The web might have been made for me. I have an incurable curiosity and was soon addicted to finding out about anything and everything online. During the 1997 general election, I found out my local winning candidate from the BBC website. (The Tory candidate – unlike in so many places during Tony Blair’s landslide victory.) Soon after, Dad and I pondered the age of the prized cricket bat that his father had bought him in the 1930s. Because it had been signed by the England and New Zealand teams, we were able to date it based on the signatures. Curiously the website we used for our research was from India.

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Cycling The Way of the Roses with Peak Tours

High Hill Lane, Settle – well named!

Not another hill! I was struggling. It had been a very hilly day, and I was climbing yet again. Even in my lowest gear, the wheels barely seemed to be moving. The Yorkshire Dales are stunning, but far from flat.

I was cycling along The Way of the Rose, a coast to coast route from Morecambe on the Irish Sea to Bridlington on the North Sea. The name refers to the famous symbols of the counties of Lancashire and Yorkshire, although most of the route is in Yorkshire. More than a year into the Covid-19 pandemic, I was ready for a cycling adventure, and the Way of the Roses in three days was ideal. Best of all, it was run by Peak Tours, the company that so impressed me with its Land’s End to John O’Groats tour in 2019. I originally booked for May 2021 but Peak Tours happily transferred me to the June tour when lockdown prevented the original taking place.

Eric Morecambe in his hometown

I drove up to Morecambe the day before the tour began, and enjoyed walking along the seafront to see the statue of Eric Morecambe, the comedian who with Ernie Wise was one of the best-loved names in British television when I was a child in the Seventies. (He certainly brought us sunshine during the tour, in contrast to torrential rain and flooding in the south.) At dusk, I walking back from dinner with the tour guides and fellow cyclists, I was thrilled to see horses galloping across the sands. It reminded me of legendary 1970s Grand National winner Red Rum, who was famously trained on Southport sands.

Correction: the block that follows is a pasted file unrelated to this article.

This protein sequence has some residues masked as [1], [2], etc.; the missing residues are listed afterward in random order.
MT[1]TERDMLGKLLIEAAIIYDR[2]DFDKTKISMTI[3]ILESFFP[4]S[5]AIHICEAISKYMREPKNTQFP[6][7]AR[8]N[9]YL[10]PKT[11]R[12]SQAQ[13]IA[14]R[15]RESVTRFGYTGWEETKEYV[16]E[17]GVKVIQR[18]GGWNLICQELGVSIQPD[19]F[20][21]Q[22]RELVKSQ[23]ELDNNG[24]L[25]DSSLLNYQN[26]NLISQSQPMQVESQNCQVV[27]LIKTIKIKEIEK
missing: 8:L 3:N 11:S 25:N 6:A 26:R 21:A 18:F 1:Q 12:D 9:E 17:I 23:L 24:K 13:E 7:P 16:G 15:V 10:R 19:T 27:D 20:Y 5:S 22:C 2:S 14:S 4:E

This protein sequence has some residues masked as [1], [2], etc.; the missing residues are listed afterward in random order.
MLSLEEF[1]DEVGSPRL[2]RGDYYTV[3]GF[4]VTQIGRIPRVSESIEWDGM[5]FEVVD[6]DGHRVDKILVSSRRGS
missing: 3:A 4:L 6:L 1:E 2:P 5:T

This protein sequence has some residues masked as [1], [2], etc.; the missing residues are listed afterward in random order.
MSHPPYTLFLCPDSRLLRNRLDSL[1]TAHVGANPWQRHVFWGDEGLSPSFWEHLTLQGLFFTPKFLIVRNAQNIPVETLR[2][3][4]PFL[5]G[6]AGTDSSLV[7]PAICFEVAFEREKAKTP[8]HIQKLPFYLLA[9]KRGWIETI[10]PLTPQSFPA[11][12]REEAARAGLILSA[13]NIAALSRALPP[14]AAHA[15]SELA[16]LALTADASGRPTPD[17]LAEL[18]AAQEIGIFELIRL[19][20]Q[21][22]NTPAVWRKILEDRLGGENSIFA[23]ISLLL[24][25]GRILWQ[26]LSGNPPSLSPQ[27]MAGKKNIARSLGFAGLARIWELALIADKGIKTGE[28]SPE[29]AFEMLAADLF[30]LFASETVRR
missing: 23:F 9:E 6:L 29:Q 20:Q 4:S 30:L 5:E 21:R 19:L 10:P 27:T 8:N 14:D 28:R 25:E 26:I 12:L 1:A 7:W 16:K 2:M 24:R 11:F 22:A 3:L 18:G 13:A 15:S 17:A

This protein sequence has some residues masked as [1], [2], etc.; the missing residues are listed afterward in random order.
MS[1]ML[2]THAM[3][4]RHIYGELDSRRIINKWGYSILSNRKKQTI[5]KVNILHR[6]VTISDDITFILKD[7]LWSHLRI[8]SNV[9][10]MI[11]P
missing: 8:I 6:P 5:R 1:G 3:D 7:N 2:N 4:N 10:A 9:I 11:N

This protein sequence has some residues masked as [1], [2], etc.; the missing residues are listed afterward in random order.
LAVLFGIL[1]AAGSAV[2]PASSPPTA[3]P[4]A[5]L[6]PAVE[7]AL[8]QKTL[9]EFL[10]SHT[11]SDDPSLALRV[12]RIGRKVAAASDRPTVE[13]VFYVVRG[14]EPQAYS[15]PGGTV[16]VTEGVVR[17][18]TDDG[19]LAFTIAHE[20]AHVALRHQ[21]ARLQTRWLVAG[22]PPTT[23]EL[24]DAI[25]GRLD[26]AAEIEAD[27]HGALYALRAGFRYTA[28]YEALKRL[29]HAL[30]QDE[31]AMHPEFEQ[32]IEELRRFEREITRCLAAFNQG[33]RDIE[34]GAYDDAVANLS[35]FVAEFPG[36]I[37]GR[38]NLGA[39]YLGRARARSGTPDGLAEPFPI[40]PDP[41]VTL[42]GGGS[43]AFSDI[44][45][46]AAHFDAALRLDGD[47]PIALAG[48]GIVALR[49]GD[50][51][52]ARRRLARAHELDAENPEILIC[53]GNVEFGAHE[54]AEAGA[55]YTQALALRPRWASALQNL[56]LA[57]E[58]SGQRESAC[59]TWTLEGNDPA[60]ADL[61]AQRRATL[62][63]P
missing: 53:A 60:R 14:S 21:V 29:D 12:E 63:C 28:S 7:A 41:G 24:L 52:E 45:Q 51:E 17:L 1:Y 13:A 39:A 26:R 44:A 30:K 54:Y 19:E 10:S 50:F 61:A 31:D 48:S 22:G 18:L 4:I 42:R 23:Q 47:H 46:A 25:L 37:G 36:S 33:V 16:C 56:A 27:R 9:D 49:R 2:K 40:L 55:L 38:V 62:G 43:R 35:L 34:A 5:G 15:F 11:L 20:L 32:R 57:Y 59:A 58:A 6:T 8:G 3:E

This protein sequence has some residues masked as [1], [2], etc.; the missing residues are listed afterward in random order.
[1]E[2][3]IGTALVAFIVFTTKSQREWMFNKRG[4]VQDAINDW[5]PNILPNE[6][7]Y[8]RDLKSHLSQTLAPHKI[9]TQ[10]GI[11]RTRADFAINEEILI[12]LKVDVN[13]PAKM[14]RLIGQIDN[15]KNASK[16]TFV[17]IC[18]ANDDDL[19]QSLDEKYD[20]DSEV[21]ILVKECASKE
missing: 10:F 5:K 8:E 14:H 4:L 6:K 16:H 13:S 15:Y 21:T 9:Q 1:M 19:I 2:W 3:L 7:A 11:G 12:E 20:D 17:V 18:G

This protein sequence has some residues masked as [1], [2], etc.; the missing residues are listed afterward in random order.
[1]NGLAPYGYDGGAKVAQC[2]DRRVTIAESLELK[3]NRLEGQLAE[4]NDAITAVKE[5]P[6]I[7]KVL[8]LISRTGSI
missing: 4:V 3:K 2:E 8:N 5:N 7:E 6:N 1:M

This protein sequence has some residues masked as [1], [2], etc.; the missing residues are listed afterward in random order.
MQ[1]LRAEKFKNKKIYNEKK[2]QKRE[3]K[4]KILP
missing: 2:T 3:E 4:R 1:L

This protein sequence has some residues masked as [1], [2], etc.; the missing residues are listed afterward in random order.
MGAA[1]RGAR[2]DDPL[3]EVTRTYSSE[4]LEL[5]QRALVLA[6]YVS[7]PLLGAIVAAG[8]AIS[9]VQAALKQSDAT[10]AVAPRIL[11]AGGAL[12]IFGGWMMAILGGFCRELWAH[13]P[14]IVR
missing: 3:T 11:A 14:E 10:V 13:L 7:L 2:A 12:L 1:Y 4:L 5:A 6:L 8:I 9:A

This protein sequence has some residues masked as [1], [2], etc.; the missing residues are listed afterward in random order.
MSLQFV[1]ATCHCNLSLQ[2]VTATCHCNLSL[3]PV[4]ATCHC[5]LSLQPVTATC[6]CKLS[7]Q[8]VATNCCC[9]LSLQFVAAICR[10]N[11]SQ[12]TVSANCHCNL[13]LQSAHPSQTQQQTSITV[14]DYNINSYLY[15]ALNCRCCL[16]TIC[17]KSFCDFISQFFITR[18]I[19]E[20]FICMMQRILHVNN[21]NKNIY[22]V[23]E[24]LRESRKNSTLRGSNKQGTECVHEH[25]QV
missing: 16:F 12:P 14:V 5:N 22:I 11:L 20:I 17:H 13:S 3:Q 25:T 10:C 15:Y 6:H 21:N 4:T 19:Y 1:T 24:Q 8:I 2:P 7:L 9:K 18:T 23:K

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Climate crisis: the train must take the strain

What an irony. Thousands travelling to the COP26 climate conference in Glasgow were stranded in London after the two rail lines to Scotland were closed by severe weather. Many took flights instead.

Trains have a vital role to play if we are to tackle the climate crisis. As Clare Foges explained in an excellent column in The Times (Trains are key to getting net zero on track) rail travel creates 14 grams of CO2 emissions per passenger mile compared with 158 grams by car and 285 by plane. Yet Britain’s railways and governments seem to do everything in their power to encourage us to take more polluting forms of transport.

Family travel – at a cost

Cost

Travelling by train in Britain is eye-wateringly expensive. A Which? survey, quoted by Foges, found that domestic flights are typically half the price of the competing rail ticket, yet six times worse for carbon emissions. I’d love to travel by train more often, but even for one person the cost is punitive. If you’re travelling as a family, you may need to take out a second mortgage. Saving the planet? All the odds are stacked against us. Esoecially as the UK government has just announced a cut in the tax payable on domestic flights, just days before COP26 began. Madness.